Another favourite landscape for our group was the vast bogs that Newfoundland has in spades. Whether its birds, bugs or wildflowers, a good bog always has a few surprises in store.

The crowd pleaser on this particular "bog slog" was Dragonsmouth Orchid (Arethusa bulbosa). Beautiful, as always.

The crowd pleaser on this particular “bog slog” was Dragonsmouth Orchid (Arethusa bulbosa). Beautiful, as always.

While ee were blessed with great weather throughout the tour, we did encounter a little fog at Cape St. Mary's. Fog is a regular part of the climate in Newfoundland, especially here. But that didn't stop us from enjoying the thousands of Northern Gannets that call this sea stack and surrounding cliffs home during the summer, nor the incredible atmosphere of this very special place.

While we were blessed with great weather throughout the tour, we did encounter a little fog at Cape St. Mary’s. Fog is a regular part of the climate in Newfoundland, especially here. But that didn’t stop us from enjoying the thousands of Northern Gannets that call this sea stack and surrounding cliffs home during the summer, nor the incredible atmosphere of this very special place.

Nearby St. Bride's, at the mouth of Placentia Bay, is one of those magical places where you can watch the sun set over the ocean on a nice evening. And it didn't disappoint.

Nearby St. Bride’s, at the mouth of Placentia Bay, is one of those magical places where you can watch the sun set over the ocean on a nice evening. And it didn’t disappoint.

The beautiful sunset even provided nice light for a quick game of twilight mini-golf. Here's Jody honing his his other set of skills.

The beautiful sunset even provided nice light for a quick game of twilight mini-golf. Here’s Jody honing his lesser known set of skills.

Leaving the Avalon Peninsula behind, we started west across the island. Our first stop was in Terra Nova National Park, where we explored the sheltered coves, thick boreal forests and abundant wetlands that the park is famous for.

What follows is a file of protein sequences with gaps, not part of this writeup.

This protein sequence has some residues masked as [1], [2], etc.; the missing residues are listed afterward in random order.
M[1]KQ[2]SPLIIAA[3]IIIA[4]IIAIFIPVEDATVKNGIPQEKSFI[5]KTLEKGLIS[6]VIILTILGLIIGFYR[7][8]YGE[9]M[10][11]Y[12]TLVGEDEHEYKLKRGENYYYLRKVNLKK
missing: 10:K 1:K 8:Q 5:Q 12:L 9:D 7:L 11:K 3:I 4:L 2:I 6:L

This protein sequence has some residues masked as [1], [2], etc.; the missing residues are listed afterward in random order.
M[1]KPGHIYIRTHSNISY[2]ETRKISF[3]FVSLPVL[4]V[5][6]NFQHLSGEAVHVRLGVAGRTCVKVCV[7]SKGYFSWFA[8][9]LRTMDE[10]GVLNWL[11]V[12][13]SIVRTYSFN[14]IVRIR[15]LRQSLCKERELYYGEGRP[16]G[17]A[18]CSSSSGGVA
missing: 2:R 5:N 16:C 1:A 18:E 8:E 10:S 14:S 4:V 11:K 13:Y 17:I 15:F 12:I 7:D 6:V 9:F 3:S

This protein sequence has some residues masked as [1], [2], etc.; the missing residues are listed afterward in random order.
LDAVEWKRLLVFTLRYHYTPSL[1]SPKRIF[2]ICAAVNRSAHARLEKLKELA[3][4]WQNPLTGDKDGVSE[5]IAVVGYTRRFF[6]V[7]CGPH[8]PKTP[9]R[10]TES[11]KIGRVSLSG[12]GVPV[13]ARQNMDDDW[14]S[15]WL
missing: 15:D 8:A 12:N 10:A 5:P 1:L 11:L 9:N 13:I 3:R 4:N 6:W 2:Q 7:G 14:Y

Gray Jay is often associated with northern boreal forests - a habitat that is well represented in Terra Nova National Park. We encountered these curious jays at several places during our tour, including a family group in an old burn here in the park.

Gray Jay is often associated with northern boreal forests – a habitat that is well represented in Terra Nova National Park. We encountered these curious birds at several places during our tour, including a family group in an old burn here in the park.

We also enjoyed the antics of several unusually cooperative Hermit Thrush during our hikes. This one was clearly feeding young near the trail and gave great, prolonged views.

We also enjoyed the antics of several unusually cooperative Hermit Thrush during our hikes. This one was clearly feeding young near the trail and gave great, prolonged views.

One of our most interesting hikes was around a large pond and adjoining bog. Here we found great birds such as Palm Warbler, Lincoln Sparrow, Olive-sided Flycatcher and even a Spruce Grouse that almost walked between my legs before sauntering back off the trail. (Unfortunately, I only managed an overexposed photo of its butt!)

One of our most interesting hikes was around a large pond and adjoining bog. Here we found great birds such as Palm Warbler, Lincoln Sparrow, Olive-sided Flycatcher and even a Spruce Grouse that almost walked between my legs before sauntering back off the trail. (Unfortunately, I only managed an overexposed photo of its butt!)

One of our most exciting discoveries was several Jutta Arctic butterflies at two locations in the park. This species is not widely known in Newfoundland, and the thrill of finding them was more than evident in both guides!

One of our most exciting discoveries was several Jutta Arctic butterflies at two locations in the park. This species is not widely known in Newfoundland and its population has been listed as “sensitive”. The thrill of finding them was more than evident in both guides!

Central Newfoundland is often treated as a “waystop” during bird & nature tours – somewhere to rest on the way to somewhere else. But I grew up in central Newfoundland and know firsthand the great birds, wildlife and scenery it has to offer. So not on my watch! We spent a full day exploring the forests, wetlands and rivers in Gander and Grand Falls-Windsor.

A little taste of rain in central Newfoundland didn't slow us down, and we made the most of some beautiful walking trails in Grand Falls-Windsor. This Ovenbird was one of several new species we saw as we headed west across the province and encountered new habitats and forest types.

A little taste of rain in central Newfoundland didn’t slow us down, and we made the most of some beautiful walking trails in Grand Falls-Windsor. This Ovenbird was one of several new species we saw as we headed west across the province and encountered new habitats and forest types.